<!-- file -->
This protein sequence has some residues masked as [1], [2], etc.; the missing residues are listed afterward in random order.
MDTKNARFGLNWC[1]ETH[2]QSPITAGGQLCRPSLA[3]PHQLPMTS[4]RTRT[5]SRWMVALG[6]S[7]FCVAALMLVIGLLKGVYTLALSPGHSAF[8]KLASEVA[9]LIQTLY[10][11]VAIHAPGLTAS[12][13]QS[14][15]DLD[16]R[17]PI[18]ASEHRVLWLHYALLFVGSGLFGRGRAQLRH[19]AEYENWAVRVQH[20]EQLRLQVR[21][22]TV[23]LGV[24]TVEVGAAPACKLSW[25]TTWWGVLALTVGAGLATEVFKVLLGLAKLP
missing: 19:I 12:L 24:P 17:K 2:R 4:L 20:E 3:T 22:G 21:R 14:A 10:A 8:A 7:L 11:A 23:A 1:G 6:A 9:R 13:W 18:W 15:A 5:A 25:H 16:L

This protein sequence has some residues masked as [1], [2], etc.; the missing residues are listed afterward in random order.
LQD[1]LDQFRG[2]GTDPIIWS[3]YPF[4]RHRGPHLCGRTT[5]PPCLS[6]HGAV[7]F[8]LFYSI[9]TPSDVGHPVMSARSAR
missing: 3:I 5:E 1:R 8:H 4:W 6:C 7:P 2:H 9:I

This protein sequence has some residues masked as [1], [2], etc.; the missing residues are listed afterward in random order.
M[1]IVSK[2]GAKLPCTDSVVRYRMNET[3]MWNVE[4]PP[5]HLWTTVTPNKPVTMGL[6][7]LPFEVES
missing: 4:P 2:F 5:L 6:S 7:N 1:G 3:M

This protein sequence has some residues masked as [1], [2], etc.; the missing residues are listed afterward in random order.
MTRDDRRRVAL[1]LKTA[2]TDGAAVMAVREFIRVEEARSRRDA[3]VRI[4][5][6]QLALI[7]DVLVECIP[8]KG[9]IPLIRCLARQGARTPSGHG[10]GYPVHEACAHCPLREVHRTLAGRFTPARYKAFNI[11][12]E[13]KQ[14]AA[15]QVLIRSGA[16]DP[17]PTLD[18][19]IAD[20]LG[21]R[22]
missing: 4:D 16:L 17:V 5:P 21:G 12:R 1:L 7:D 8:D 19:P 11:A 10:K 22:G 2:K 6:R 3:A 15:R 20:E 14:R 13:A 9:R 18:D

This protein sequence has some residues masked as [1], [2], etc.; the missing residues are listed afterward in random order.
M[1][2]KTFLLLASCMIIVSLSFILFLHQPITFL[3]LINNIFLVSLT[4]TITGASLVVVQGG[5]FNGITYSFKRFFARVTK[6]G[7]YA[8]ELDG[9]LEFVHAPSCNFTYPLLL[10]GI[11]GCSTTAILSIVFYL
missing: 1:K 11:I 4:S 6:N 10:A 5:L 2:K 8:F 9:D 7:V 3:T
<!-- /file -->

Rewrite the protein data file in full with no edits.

This protein sequence has some residues masked as [1], [2], etc.; the missing residues are listed afterward in random order.
MDTKNARFGLNWC[1]ETH[2]QSPITAGGQLCRPSLA[3]PHQLPMTS[4]RTRT[5]SRWMVALG[6]S[7]FCVAALMLVIGLLKGVYTLALSPGHSAF[8]KLASEVA[9]LIQTLY[10][11]VAIHAPGLTAS[12][13]QS[14][15]DLD[16]R[17]PI[18]ASEHRVLWLHYALLFVGSGLFGRGRAQLRH[19]AEYENWAVRVQH[20]EQLRLQVR[21][22]TV[23]LGV[24]TVEVGAAPACKLSW[25]TTWWGVLALTVGAGLATEVFKVLLGLAKLP
missing: 19:I 12:L 24:P 17:K 2:R 4:L 20:E 3:T 22:G 21:R 14:A 10:A 8:A 7:L 11:A 23:A 1:G 6:A 9:R 13:W 18:W 15:A 5:A 25:H 16:L

This protein sequence has some residues masked as [1], [2], etc.; the missing residues are listed afterward in random order.
LQD[1]LDQFRG[2]GTDPIIWS[3]YPF[4]RHRGPHLCGRTT[5]PPCLS[6]HGAV[7]F[8]LFYSI[9]TPSDVGHPVMSARSAR
missing: 3:I 5:E 1:R 8:H 4:W 6:C 7:P 2:H 9:I

This protein sequence has some residues masked as [1], [2], etc.; the missing residues are listed afterward in random order.
M[1]IVSK[2]GAKLPCTDSVVRYRMNET[3]MWNVE[4]PP[5]HLWTTVTPNKPVTMGL[6][7]LPFEVES
missing: 4:P 2:F 5:L 6:S 7:N 1:G 3:M

This protein sequence has some residues masked as [1], [2], etc.; the missing residues are listed afterward in random order.
MTRDDRRRVAL[1]LKTA[2]TDGAAVMAVREFIRVEEARSRRDA[3]VRI[4][5][6]QLALI[7]DVLVECIP[8]KG[9]IPLIRCLARQGARTPSGHG[10]GYPVHEACAHCPLREVHRTLAGRFTPARYKAFNI[11][12]E[13]KQ[14]AA[15]QVLIRSGA[16]DP[17]PTLD[18][19]IAD[20]LG[21]R[22]
missing: 4:D 16:L 17:V 5:P 21:G 12:R 1:L 7:D 8:D 19:P 11:A 10:K 22:G 2:K 6:R 3:A 15:R 20:E 14:R 13:A 9:R 18:D

This protein sequence has some residues masked as [1], [2], etc.; the missing residues are listed afterward in random order.
M[1][2]KTFLLLASCMIIVSLSFILFLHQPITFL[3]LINNIFLVSLT[4]TITGASLVVVQGG[5]FNGITYSFKRFFARVTK[6]G[7]YA[8]ELDG[9]LEFVHAPSCNFTYPLLL[10]GI[11]GCSTTAILSIVFYL
missing: 1:K 11:I 4:S 6:N 10:A 5:L 2:K 8:F 9:D 7:V 3:T